General-purpose language

From Wikipedia, the free encyclopedia

A general-purpose language is a computer language that is broadly applicable across application domains, and lacks specialized features for a particular domain. This is in contrast to a domain-specific language (DSL), which is specialized to a particular application domain. The line is not always sharp, as a language may have specialized features for a particular domain but be applicable more broadly, or conversely may in principle be capable of broad application but in practice used primarily for a specific domain.[1]

General-purpose languages are further subdivided by the kind of language, and include:


  1. ^ "Definition of general-purpose language". PCMag. Retrieved April 6, 2020. A programming language that is used to solve a wide variety of problems. Languages such as C, C++ and Java are examples. Contrast with special-purpose language. See general purpose.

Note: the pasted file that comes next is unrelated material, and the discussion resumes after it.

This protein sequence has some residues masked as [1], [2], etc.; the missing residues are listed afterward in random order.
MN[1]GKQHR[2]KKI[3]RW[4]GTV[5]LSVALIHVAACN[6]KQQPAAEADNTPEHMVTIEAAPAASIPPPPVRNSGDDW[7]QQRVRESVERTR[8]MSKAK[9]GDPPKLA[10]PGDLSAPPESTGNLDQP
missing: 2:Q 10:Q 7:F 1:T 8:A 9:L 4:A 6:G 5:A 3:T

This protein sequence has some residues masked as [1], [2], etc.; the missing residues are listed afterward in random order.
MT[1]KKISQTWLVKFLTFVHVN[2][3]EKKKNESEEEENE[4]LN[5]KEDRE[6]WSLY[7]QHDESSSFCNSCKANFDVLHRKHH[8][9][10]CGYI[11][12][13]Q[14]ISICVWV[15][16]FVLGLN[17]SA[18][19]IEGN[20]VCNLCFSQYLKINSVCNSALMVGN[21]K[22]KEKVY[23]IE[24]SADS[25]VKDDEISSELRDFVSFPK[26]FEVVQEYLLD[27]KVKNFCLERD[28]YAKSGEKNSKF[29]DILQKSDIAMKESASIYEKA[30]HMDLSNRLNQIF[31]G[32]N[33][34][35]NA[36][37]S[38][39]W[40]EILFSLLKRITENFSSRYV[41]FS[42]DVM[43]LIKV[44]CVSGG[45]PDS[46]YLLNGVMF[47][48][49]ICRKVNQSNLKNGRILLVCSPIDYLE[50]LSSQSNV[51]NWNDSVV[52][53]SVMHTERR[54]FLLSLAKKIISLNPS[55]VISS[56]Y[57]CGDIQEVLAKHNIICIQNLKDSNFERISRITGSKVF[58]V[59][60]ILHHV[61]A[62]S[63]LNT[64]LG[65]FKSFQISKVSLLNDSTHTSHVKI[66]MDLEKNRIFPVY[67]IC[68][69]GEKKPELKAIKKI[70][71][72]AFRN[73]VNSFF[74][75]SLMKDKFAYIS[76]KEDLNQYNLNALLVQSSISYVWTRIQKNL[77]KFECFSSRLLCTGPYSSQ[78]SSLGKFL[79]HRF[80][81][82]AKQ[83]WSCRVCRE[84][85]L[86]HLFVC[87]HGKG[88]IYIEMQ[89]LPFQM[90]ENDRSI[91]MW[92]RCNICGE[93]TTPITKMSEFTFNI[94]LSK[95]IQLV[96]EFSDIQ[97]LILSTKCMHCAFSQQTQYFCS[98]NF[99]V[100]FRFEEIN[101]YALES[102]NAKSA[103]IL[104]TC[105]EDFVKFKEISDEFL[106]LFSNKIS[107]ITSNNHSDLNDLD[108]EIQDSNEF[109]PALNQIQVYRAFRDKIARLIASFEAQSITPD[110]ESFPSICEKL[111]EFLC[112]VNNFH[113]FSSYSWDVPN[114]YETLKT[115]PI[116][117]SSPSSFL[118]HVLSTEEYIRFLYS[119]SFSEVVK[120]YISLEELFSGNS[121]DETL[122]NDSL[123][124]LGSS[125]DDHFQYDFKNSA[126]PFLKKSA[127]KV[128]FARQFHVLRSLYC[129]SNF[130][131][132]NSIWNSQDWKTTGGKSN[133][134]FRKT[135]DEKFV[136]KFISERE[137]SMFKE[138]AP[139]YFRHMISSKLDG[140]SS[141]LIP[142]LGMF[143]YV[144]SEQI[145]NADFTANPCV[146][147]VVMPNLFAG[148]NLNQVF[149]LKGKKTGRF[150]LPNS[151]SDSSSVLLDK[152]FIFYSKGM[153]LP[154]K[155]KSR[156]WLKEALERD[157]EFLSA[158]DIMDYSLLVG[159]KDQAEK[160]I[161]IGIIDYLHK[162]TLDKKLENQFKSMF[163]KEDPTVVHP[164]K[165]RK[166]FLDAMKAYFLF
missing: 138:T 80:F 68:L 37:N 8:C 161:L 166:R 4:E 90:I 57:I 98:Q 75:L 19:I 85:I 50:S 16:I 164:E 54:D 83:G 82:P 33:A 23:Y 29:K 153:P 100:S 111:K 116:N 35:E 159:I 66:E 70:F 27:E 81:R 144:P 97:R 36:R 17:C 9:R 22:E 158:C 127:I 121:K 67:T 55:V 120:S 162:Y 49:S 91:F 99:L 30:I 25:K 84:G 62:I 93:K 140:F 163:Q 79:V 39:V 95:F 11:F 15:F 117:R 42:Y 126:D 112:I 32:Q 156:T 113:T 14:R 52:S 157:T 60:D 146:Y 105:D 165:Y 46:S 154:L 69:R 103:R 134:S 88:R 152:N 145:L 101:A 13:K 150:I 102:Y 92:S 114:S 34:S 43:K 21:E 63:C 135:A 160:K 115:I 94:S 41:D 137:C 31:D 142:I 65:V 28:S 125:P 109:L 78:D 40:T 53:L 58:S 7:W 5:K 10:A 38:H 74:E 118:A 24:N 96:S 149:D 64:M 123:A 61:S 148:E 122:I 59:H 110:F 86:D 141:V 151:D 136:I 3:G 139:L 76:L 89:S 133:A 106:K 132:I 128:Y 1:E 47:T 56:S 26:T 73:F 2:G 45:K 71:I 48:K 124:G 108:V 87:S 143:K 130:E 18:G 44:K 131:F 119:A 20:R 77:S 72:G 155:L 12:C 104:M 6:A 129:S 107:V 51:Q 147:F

2. ^ John Ousterhout (2008). "Markup Languages: XML, HTML, XHTML". Retrieved April 6, 2020.
  3. ^ Mallet, Frédéric (2008). "Clock constraint specification language: specifying clock constraints with UML/MARTE" (PDF). Innovations in Systems and Software Engineering. 4 (3): 309–314. doi:10.1007/s11334-008-0055-2. S2CID 10895550.
  4. ^ "Programming Languages Through the Years". The Software Guild. July 30, 2015. Retrieved April 6, 2020.

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